How to Identify Knowledge Gaps in Your Team

How to Identify Knowledge Gaps in Your Team

Leading organizations are always looking to improve. They recognize that we live in a fast-evolving world where knowledge is constantly being updated or made obsolete. These companies need leaders who understand how to identify knowledge gaps in their teams — and how to fill them.

In 2019, IBM estimated that the half-life of workplace skills was only five years, on average — and less than 2.5 years for specialized skills, including those related to technology. With artificial intelligence taking hold in many industries, that half-life could shrink further.

While the shelf life of workplace skills shrinks, we’re left with the persistent challenge of filling knowledge gaps. In fact, closing the skills gap is impossible, argues marketing executive Kip Kelly. Even if you agree, don’t lose hope. The challenge for today’s leaders is to better understand their employees as people — how they think, how they learn, and what skills they need most to succeed now and in the future. With this knowledge, you can create professional development programs that encourage reskilling, upskilling, and continuous learning.

Learn more about workplace gaps in knowledge, including how to identify and address them effectively with the help of Whole Brain® Thinking.

What Are Knowledge Gaps?

Knowledge gaps in an organization are areas where individuals, teams, or organizations lack the necessary knowledge, skills, or understanding to perform a task effectively or achieve the desired outcome. These gaps can arise because of technological advancements, industry changes, or an employee taking on a new role or trying a task for the first time.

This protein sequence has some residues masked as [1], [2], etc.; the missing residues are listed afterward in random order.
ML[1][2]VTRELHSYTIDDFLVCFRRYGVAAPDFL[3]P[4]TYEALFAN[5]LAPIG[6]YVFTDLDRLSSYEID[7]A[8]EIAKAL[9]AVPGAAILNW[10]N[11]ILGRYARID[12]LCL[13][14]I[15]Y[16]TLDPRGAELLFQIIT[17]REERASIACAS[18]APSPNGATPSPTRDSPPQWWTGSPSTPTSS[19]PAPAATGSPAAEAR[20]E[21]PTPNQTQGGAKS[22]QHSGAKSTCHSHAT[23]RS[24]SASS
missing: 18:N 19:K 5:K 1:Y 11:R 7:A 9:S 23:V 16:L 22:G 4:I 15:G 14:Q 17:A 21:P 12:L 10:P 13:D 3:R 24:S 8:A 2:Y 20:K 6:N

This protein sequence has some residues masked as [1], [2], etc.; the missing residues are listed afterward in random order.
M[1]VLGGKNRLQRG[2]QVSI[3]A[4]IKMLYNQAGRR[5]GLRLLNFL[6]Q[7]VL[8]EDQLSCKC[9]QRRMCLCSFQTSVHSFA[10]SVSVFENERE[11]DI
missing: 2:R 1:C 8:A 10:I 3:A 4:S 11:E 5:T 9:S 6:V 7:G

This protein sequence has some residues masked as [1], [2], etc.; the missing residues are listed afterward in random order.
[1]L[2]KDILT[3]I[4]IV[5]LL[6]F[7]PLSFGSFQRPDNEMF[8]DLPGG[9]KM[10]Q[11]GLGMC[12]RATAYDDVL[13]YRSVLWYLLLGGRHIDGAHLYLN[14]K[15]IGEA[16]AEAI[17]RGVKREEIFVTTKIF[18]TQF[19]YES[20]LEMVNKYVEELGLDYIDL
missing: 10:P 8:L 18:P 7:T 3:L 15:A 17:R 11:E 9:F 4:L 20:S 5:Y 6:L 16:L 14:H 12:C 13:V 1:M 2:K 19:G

Knowledge gaps can arise anytime, but fortunately, employees can address them if they embrace adaptability and flexibility. Adaptive thinkers feel comfortable learning new things and operating in ambiguous situations. They have a growth mindset, believing that intelligence and abilities can be developed through effort, practice, and learning.

The Negative Impact of Unaddressed Knowledge Gaps

Knowledge gaps can be stressful for teams for many reasons. These gaps can slow down other team members who may have to cover assignments or fix mistakes. Clients or customers might be disappointed if they believe employees aren’t knowledgeable or can’t solve their problems. And those are just the gaps in knowledge leaders may detect. The knowledge gaps they aren’t aware of could silently be damaging productivity, employee morale, or the organization’s reputation.